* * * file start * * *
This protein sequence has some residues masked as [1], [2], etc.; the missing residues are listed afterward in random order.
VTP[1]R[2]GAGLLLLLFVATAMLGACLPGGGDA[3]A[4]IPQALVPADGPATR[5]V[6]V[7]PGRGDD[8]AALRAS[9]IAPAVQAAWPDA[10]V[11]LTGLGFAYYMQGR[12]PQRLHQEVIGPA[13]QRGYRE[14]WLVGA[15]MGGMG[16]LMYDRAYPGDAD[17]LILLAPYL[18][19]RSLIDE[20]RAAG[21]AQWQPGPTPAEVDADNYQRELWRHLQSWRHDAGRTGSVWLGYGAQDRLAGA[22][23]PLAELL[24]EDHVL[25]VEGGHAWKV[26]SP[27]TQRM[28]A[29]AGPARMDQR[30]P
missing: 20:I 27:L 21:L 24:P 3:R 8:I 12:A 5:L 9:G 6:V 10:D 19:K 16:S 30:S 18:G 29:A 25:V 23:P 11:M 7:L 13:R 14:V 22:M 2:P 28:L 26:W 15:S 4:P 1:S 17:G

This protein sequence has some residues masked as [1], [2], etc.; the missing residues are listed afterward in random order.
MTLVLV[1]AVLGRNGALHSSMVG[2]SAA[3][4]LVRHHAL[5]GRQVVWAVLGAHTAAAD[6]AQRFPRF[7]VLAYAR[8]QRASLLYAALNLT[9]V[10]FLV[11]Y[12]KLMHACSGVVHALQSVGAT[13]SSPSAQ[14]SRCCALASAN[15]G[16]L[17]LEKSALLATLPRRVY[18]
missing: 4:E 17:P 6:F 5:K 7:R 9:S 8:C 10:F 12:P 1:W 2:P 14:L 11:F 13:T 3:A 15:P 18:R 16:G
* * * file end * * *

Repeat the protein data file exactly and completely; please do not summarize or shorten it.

This protein sequence has some residues masked as [1], [2], etc.; the missing residues are listed afterward in random order.
VTP[1]R[2]GAGLLLLLFVATAMLGACLPGGGDA[3]A[4]IPQALVPADGPATR[5]V[6]V[7]PGRGDD[8]AALRAS[9]IAPAVQAAWPDA[10]V[11]LTGLGFAYYMQGR[12]PQRLHQEVIGPA[13]QRGYRE[14]WLVGA[15]MGGMG[16]LMYDRAYPGDAD[17]LILLAPYL[18][19]RSLIDE[20]RAAG[21]AQWQPGPTPAEVDADNYQRELWRHLQSWRHDAGRTGSVWLGYGAQDRLAGA[22][23]PLAELL[24]EDHVL[25]VEGGHAWKV[26]SP[27]TQRM[28]A[29]AGPARMDQR[30]P
missing: 20:I 27:L 21:L 24:P 3:R 8:I 12:A 5:L 9:G 6:V 10:D 19:K 16:S 30:S 18:G 29:A 25:V 23:P 11:M 7:L 13:R 14:V 22:M 2:P 28:L 26:W 15:S 4:P 1:S 17:G

This protein sequence has some residues masked as [1], [2], etc.; the missing residues are listed afterward in random order.
MTLVLV[1]AVLGRNGALHSSMVG[2]SAA[3][4]LVRHHAL[5]GRQVVWAVLGAHTAAAD[6]AQRFPRF[7]VLAYAR[8]QRASLLYAALNLT[9]V[10]FLV[11]Y[12]KLMHACSGVVHALQSVGAT[13]SSPSAQ[14]SRCCALASAN[15]G[16]L[17]LEKSALLATLPRRVY[18]
missing: 4:E 17:P 6:F 5:K 7:R 9:S 8:C 10:F 12:P 1:W 2:P 14:L 11:F 13:T 3:A 15:P 18:R 16:G